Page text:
“This piece depicts a mother carrying her young child with a vibrant fleshy pink cloth, pulsing all the way though her spine, much like her love and seeming will for her child. Where do you think they are going, or rather, where are they coming from? What ties you to your mother?”

 

Ms.: An Introduction to Women in Art

“This self-guide illustrates the woman in her own, natural, (sometimes stereotypical) element.”

gerhard-richter-ema-akt-auf-einer-treppe-ema-nude-on-a-staircase-1361619505_b

Gerhard Richter, Ema (Nude on a Staircase) (Ema [Akt auf einer Treppe]), 1992

“Ema (Nude on a Staircase) is a photograph of a paintng that was created in 1966. This image was purposely blurred to create nostalgic distance. What famous work of art by Marcel Duchamp could Ema have been inspired by?”

 

Texas Beauty

“When someone says “Texas,” what are the first images that pop into anyone’s head? Probably cattle, dry land, maybe some wildflower. This self-guided tour will take you “deep in the heart of Texas” and give you a true tour of this majestic land.”

1937_1

Jerry Bywaters, Share Cropper, 1937

“It is hard to drive more than 150 miles in Texas without spotting a farmer doing his work. What do you think are some stereotypes farmers have? Does this farmer display any of them?”

 

 American Landscape Paintings

“Have you ever wondered what it feels like to be so fully immersed in a painting that you actually feel like you are inside it? This self-guided tour will show you landscape paintings all by American artists. From cold icebergs to sunny beaches, the beautiful landscapes will take you on a journey all around the world.”

1976_40_FAAlfred Thompson Bricher, Time and Tide, 1873

“Can you feel the tide pull back and forth? Can you sense the sand crunching underneath your toes, the water touching your soles, making a shiver run down your back?  Close your eyes and let your senses take over. Listen to the crash of waves as they attach the rocks, feel the sun bathe your body, and soak it in.”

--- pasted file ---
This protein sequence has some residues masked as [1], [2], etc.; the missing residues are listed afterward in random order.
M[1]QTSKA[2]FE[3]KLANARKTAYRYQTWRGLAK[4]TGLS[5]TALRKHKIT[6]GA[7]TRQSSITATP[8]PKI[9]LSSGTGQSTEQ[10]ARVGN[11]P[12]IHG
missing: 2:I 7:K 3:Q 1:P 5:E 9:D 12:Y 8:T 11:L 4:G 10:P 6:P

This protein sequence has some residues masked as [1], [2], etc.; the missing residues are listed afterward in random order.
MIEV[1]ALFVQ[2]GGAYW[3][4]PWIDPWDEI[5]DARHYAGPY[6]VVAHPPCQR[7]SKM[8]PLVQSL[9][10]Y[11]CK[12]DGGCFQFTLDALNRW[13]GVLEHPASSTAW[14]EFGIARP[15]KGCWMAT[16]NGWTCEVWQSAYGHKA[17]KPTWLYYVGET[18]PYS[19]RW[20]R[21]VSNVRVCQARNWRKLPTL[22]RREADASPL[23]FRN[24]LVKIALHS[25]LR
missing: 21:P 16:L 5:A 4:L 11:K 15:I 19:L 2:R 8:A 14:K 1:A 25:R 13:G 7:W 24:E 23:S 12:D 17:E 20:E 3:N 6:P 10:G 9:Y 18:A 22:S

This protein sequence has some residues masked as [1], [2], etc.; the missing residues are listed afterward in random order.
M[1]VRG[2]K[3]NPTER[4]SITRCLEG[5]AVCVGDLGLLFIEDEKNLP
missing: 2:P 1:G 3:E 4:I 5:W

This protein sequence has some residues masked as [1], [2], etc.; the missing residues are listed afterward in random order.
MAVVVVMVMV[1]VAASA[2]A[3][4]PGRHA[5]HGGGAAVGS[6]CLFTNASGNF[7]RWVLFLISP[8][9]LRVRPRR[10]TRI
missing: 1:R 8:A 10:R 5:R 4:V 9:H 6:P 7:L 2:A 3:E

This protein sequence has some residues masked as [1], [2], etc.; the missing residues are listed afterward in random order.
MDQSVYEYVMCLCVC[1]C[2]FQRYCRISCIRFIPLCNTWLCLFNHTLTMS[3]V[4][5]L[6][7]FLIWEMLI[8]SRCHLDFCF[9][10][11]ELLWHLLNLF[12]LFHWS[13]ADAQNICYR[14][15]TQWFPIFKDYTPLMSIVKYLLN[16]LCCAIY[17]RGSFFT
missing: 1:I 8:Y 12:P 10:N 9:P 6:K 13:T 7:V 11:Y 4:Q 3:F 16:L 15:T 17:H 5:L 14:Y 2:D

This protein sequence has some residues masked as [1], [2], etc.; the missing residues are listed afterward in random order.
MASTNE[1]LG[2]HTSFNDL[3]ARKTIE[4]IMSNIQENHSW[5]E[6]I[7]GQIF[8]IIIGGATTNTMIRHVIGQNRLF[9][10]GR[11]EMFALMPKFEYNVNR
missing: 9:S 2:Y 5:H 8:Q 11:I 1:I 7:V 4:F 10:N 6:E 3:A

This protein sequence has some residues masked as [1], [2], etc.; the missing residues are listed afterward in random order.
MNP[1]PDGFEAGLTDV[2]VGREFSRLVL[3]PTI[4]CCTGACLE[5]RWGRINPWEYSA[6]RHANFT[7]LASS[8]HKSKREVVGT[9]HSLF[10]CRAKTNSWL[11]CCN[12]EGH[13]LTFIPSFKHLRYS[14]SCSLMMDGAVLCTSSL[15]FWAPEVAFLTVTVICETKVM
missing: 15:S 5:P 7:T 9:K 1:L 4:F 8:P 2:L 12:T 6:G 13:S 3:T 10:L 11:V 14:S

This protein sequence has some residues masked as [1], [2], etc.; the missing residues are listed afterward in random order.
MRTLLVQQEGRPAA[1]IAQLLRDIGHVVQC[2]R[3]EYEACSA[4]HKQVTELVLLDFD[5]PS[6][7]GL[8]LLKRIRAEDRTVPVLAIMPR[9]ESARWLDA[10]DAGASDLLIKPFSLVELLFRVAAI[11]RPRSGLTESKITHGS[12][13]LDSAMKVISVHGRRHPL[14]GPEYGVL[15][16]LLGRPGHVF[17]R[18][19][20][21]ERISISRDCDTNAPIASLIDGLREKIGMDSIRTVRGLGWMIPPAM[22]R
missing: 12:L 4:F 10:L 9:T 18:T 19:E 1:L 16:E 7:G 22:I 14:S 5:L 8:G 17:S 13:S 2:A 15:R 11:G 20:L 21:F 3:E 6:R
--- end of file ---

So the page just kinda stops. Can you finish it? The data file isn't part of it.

Works shown:

  • Guillermo Meza, Mother and Child, 1953, Dallas Museum of Art, gift of Mr. and Mrs. Richard K. Weil
  • Gerhard Richter, Ema (Nude on a Staircase) (Ema [Akt auf einer Treppe]), 1992, Dallas Museum of Art, Dallas Museum of Art League Fund, Roberta Coke Camp Fund, General Acquisitions Fund, DMA/amfAR Benefit Auction Fund, and the Contemporary Art Fund: Gift of Mr. and Mrs. Vernon E. Faulconer, Mr. and Mrs. Bryant M. Hanley, Jr., Marguerite and Robert K. Hoffman, Howard E. Rachofsky, Deedie and Rusty Rose, Gayle and Paul Stoffel, and two anonymous donors
  • Jerry Bywaters, Share Cropper, 1937, Dallas Museum of Art, Allied Arts Civic Prize, Eighth Annual Dallas Allied Arts Exhibition, 1937
  • Alfred Thompson Bricher, Time and Tide, c. 1873, Dallas Museum of Art, Foundation for the Arts Collection, gift of Mr. and Mrs. Frederick Mayer

Andrea V. Severin
Interpretation Specialist

À la plage

James McNeill Whistler, Sea and Rain, 1865, University of Michigan Museum of Art, Bequest of Margaret Watson Parker, 1955/1.89

One of the things I love most is hearing visitors’ responses to works of art.  And it’s really fun when those responses take a creative shape, and you get to hear an original poem or an elaborate this-is-what-I-think-would-happen story that helps you see the artwork in a new way.

Last Thursday, I had the pleasure of giving a tour to a group of students from Bowie High School’s French Club, and they came up with great creative responses to a work in our newly-opened Lens of Impressionism exhibition.  Below are two poems based on James McNeill Whistler’s Sea and Rain.  To make these poems, students wrote descriptive words on small Post-Its (shown below), and arranged them to create phrases.  They also humored me by translating the words into French!

Calmant sérène mer
Il pleut à la plage
Admirant fantastique a la coast

Calming serene sea
Lonely raining beach
Admiring amazing shore

Il fait du vent voir ciel
Calmant pur le plage
Tranquil calme une personne

Windy looking sky
Calming pure beach
Peaceful calm person


Thanks, Bowie students, for a great tour and thoughtful poetic responses.

Amy Copeland
Coordinator of Go van Gogh Outreach